Their ranks depleted by disease and desertion, soldiers in uniform mixed with civilians yesterday at Mugunga camp, 15 miles (24km) west of the Zairean border town of Goma, collecting bags of United Nations food agency maize meal.
The UN High Commissioner for Refugees (UNHCR), which is co-ordinating the world relief effort for Rwanda, says it is not supplying the Rwandan troops with anything until they are out of uniform, when they will be classified as civilians.
Thousands of troops live in Mugunga among an estimated 300,000 refugees and hundreds more daily carry food three miles to a makeshift army camp in the bush. Perhaps 8 per cent of the food delivered to the camp by aid agencies is siphoned off by the defeated army.
'It is a major problem and has been going on far too long,' said a UNHCR spokesman. 'They are harassing the refugees, taking their food and intimidating them against going home. They fear if the refugees go back they will be left here alone, so want to keep them here until there is a settlement.'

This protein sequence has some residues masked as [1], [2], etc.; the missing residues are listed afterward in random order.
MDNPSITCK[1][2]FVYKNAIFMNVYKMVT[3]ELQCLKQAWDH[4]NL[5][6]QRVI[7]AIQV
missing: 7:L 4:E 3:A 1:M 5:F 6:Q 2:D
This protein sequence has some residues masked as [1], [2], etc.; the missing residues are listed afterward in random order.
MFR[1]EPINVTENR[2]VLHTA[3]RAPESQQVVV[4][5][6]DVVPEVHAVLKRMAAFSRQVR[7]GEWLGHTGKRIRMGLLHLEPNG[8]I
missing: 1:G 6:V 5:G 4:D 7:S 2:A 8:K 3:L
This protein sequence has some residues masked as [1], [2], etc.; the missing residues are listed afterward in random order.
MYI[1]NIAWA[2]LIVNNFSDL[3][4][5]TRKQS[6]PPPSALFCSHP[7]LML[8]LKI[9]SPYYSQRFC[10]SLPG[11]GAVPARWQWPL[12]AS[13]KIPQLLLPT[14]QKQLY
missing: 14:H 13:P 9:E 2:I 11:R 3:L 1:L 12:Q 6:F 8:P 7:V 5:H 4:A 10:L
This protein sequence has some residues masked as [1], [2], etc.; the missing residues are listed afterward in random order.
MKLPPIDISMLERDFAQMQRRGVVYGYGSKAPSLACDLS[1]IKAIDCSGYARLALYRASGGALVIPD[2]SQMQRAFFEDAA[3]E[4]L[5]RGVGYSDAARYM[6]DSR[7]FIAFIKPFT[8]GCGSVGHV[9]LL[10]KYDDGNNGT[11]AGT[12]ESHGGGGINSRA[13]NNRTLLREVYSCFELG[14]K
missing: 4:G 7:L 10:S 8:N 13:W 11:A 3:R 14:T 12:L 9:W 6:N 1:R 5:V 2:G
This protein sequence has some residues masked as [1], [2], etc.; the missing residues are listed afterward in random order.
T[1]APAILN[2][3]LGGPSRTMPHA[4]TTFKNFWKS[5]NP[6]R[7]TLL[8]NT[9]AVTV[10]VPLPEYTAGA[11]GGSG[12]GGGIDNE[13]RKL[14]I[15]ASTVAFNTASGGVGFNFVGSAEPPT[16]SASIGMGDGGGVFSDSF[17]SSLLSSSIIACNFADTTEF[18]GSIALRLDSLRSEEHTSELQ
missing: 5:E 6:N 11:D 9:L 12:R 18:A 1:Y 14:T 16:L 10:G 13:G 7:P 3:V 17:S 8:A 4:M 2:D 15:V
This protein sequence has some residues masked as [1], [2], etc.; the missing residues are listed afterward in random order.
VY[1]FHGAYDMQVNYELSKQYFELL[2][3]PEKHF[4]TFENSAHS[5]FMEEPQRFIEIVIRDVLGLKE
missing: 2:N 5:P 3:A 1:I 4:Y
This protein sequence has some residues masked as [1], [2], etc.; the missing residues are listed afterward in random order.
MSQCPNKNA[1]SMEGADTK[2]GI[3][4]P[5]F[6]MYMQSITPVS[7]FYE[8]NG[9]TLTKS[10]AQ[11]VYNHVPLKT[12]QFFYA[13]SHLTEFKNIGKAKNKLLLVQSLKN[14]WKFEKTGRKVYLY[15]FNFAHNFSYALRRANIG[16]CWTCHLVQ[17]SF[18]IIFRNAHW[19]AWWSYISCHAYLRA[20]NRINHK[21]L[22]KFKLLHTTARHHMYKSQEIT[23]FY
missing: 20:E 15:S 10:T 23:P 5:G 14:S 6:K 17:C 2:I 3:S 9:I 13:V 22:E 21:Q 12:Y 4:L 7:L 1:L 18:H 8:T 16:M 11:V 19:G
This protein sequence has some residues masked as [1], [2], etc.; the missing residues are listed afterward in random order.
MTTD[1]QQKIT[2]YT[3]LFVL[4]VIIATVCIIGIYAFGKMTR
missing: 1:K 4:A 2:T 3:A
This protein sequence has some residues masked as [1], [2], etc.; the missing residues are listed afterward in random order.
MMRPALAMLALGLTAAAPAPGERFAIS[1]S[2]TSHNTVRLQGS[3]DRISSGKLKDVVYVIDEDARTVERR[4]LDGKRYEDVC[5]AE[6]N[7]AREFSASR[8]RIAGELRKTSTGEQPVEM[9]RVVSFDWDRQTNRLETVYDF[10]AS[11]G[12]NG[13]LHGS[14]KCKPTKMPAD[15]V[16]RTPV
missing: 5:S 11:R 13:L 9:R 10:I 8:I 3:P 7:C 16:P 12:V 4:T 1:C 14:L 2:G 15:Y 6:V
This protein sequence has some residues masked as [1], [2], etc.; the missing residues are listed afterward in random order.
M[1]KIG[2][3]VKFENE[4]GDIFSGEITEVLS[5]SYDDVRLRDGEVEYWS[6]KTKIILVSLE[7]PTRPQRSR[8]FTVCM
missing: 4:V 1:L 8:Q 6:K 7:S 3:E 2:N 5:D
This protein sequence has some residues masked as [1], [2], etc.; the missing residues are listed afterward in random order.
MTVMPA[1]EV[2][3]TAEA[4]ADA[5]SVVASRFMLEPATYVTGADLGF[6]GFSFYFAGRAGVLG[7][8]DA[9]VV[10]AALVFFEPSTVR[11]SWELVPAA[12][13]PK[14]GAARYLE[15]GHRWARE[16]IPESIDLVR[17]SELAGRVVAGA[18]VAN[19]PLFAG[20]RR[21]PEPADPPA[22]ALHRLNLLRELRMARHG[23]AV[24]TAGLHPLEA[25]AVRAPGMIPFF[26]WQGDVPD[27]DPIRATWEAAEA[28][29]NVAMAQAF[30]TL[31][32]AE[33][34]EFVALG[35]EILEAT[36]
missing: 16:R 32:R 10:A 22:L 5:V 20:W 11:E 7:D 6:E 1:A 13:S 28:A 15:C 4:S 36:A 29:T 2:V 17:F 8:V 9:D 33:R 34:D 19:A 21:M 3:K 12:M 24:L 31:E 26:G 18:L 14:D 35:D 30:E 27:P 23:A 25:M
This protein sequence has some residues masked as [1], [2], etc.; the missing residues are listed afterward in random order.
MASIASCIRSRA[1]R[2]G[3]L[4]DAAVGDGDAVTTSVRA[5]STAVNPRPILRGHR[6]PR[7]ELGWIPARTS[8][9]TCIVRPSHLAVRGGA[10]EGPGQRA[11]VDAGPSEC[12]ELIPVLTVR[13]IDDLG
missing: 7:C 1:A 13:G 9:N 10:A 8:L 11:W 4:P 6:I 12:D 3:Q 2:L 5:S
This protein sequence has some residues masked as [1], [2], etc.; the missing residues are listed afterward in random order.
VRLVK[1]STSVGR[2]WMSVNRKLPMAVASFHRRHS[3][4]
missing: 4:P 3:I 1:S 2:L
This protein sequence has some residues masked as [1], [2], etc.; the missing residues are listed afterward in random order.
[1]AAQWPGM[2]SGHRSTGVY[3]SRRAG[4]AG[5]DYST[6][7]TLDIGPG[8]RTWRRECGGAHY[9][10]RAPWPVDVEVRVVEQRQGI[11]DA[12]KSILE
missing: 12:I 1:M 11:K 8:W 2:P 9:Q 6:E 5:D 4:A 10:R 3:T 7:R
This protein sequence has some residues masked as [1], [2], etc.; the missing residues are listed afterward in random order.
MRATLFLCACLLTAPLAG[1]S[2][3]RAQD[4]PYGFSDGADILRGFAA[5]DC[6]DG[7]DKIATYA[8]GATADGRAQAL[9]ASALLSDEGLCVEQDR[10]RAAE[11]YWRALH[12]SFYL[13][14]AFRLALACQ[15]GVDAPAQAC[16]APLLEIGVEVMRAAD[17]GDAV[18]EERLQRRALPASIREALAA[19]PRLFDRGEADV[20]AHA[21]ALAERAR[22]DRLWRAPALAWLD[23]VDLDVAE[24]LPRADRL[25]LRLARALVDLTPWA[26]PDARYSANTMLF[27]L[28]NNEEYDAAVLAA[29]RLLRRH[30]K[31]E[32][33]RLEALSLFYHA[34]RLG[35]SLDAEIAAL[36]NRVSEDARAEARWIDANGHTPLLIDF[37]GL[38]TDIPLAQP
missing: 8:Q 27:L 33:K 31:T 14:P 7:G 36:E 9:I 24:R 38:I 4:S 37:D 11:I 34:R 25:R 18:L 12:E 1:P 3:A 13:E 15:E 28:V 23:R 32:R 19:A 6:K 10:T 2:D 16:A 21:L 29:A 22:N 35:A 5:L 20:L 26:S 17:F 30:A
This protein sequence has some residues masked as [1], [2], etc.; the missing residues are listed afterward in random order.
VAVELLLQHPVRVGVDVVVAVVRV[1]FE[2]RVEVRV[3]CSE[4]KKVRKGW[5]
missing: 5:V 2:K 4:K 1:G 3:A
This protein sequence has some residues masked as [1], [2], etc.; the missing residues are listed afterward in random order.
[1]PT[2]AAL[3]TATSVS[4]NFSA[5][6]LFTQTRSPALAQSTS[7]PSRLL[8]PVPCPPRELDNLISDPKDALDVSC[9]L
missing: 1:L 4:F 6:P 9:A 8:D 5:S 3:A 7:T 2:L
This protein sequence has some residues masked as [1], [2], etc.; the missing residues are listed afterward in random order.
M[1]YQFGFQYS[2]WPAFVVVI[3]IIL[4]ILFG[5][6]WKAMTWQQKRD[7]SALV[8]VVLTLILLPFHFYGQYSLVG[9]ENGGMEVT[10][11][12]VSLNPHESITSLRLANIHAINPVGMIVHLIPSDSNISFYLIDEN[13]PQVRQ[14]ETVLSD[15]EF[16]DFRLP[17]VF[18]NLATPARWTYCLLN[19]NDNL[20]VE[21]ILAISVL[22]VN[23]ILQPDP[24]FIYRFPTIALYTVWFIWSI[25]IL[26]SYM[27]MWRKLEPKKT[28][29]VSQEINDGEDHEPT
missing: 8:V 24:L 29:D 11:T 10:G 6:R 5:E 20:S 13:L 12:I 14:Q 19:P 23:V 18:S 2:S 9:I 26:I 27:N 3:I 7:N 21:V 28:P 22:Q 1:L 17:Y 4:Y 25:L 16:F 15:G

The former Rwandan chief of staff, Major-General Augustin Bizimungu, told the BBC on Monday that the soldiers had regrouped and had no intention of disbanding. But he said they did not wish to renew the civil war and would seek talks with the new government in Kigali. The government has so far snubbed their overtures.
The UNHCR says they should disband, get out of uniform and integrate with their families as civilians. But Zairean President Mobutu Sese Seko ruled they should be isolated in a separate site.
No Zairean troops patrol the road between Mugunga and the army camp deeper in the lush bush where soldiers lounge outside their tents. UN officials saw no sign that the troops were preparing for a new war. They do not parade or train and spend their time stealing food and waiting for a political solution.
GENEVA - Forty countries were yesterday at a pledging conference hosted by the UN, which said it expected donors to meet the target of dollars 434m ( pounds 284m) sought for the Rwanda emergency.